posted on 2/2009 By:
When it comes to non-King Diamond b-movie-themed horror metal, one never needs to look much further than Razorback Records. Mr. Nocera and company have made a stellar name for themselves with (ahem) a killer batch of blood-soaked death, thrash and gore-grind. Like the recent outstanding release from Hooded Menace—with whom Acid Witch shares former Phlegethon vocalist Lasse Pyykko—Witchtanic Hellucinations brings the doom in spades. But this time that doom is delivered with a hefty dose of psychedelic drugginess and a cartoonish Halloween theme that’s less slasher-film than "Monster Mash." The Witch’s riffs are huge crawling slabs of Saint Vitus/Candlemass swagger, with a bit of the slower side of Asphyx’s death. They’re rocking and crawling like Sabbath on (more) Quaaludes and juxtaposed against spacey tremolo guitar leads that make Hellucinations sound like the lost late-60s psyche record recorded by the house band in Hell. The vocals are mostly a low rumbling growl, similar to those of the Menace as one would expect, which brings us to the inevitable comparison between the two.
The biggest differences between Acid Witch and Hooded Menace are those I mentioned above: that ghastly ‘n’ ghoulish children’s-Halloween-party witch-fixation, and those trippy guitar leads. The former offers the creepy-voiced intro, some interstitial goofiness, and the occasional boiling-cauldron sound effect. The latter starts out fine, but ends up coming around just often enough to distract from the riffs below. The more I listen, the more I find both of those distinctions to be both defining factors and slight detriments—in separating Acid Witch from Hooded Menace, they also lessen it a notch. Between the witches and the wah-wah, Acid Witch comes off as what it likely is, a bunch of metalheads getting together, getting bombed out of their skulls, jamming on some deep and dark riffs, and having a silly good time. It’s an endearing silliness, but it lends the record a novelty factor that may deter some listeners. (It does, however, give us song titles like "Broomstick Bitch" and an anti-piracy warning threatening something to the effect of "up to 13 years sucking cold smelly pus-crusted witch’s tits.") In that silliness, Acid Witch loses something intangible and falls just shy of its more crushing brother. Hooded Menace just feels stouter, meatier, more forlorn and more foreboding, more…well…menacing.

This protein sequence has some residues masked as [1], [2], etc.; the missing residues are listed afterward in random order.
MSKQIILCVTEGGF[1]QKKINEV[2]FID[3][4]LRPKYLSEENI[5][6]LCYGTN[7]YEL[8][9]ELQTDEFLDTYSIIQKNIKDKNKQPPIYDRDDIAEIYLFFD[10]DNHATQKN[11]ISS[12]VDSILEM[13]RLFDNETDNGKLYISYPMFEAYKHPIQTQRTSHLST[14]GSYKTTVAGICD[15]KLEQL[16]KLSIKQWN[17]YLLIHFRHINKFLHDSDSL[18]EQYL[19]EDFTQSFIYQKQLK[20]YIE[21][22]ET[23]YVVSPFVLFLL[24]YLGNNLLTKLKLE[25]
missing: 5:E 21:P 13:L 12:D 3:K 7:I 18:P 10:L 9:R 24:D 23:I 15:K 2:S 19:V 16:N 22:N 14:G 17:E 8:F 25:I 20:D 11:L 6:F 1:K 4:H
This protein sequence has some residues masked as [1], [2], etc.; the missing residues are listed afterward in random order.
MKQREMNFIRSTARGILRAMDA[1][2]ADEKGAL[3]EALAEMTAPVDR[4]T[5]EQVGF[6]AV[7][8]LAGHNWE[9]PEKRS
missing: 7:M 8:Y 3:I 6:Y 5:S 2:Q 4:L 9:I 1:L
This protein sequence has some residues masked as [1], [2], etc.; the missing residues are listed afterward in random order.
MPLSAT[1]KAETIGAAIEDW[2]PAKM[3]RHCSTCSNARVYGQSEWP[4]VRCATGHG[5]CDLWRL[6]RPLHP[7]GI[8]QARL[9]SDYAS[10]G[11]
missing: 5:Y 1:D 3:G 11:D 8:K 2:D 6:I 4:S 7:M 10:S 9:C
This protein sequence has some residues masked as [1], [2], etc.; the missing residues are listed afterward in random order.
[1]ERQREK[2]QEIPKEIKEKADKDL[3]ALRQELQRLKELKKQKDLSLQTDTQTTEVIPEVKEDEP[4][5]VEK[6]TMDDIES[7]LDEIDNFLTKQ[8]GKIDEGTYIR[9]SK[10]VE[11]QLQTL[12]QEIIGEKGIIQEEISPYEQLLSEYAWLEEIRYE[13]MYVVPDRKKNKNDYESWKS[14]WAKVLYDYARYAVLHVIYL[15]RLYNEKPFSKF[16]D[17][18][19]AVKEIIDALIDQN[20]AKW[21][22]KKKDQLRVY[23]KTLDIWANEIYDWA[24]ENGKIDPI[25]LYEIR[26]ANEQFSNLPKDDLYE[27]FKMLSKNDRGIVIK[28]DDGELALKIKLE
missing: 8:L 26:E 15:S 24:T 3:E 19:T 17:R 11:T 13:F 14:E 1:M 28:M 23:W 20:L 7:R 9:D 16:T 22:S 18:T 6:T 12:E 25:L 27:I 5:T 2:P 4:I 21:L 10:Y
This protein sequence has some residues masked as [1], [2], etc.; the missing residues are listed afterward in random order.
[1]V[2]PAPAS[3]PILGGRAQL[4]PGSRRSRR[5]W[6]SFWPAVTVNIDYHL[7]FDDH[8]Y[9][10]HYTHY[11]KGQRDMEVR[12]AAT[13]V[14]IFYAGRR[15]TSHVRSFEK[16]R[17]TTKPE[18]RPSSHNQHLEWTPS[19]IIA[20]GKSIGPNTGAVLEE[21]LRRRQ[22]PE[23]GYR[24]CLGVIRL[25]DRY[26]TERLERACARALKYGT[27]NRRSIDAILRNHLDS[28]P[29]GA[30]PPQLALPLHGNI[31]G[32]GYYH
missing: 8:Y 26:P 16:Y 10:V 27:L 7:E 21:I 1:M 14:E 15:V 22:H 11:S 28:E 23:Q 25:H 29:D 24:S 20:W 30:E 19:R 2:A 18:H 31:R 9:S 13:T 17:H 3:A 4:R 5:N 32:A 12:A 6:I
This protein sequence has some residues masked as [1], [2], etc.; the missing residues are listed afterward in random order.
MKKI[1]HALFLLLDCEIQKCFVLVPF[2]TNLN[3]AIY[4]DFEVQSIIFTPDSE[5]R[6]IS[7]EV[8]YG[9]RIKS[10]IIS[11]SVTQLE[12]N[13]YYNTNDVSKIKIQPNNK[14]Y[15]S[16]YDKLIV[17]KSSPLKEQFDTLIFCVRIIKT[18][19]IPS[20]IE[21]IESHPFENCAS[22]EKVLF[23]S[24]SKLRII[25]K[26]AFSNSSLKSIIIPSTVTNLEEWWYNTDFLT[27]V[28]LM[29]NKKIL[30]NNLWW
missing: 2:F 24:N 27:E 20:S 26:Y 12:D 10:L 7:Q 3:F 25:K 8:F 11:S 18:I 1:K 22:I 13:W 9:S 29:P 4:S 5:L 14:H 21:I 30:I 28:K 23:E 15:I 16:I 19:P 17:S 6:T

All that said, Witchtanic Hellucinations still rocks like hell. It’s still fun, and it still works as what it is, and I still dig it. It’s just a bit more gleefully gimmicky than Fulfill The Curse. I wholeheartedly recommend this record, and doubly so if you dig Hooded Menace, which you should.
Step right up, lovers of the loathsome... Razorback Records has done it yet again.
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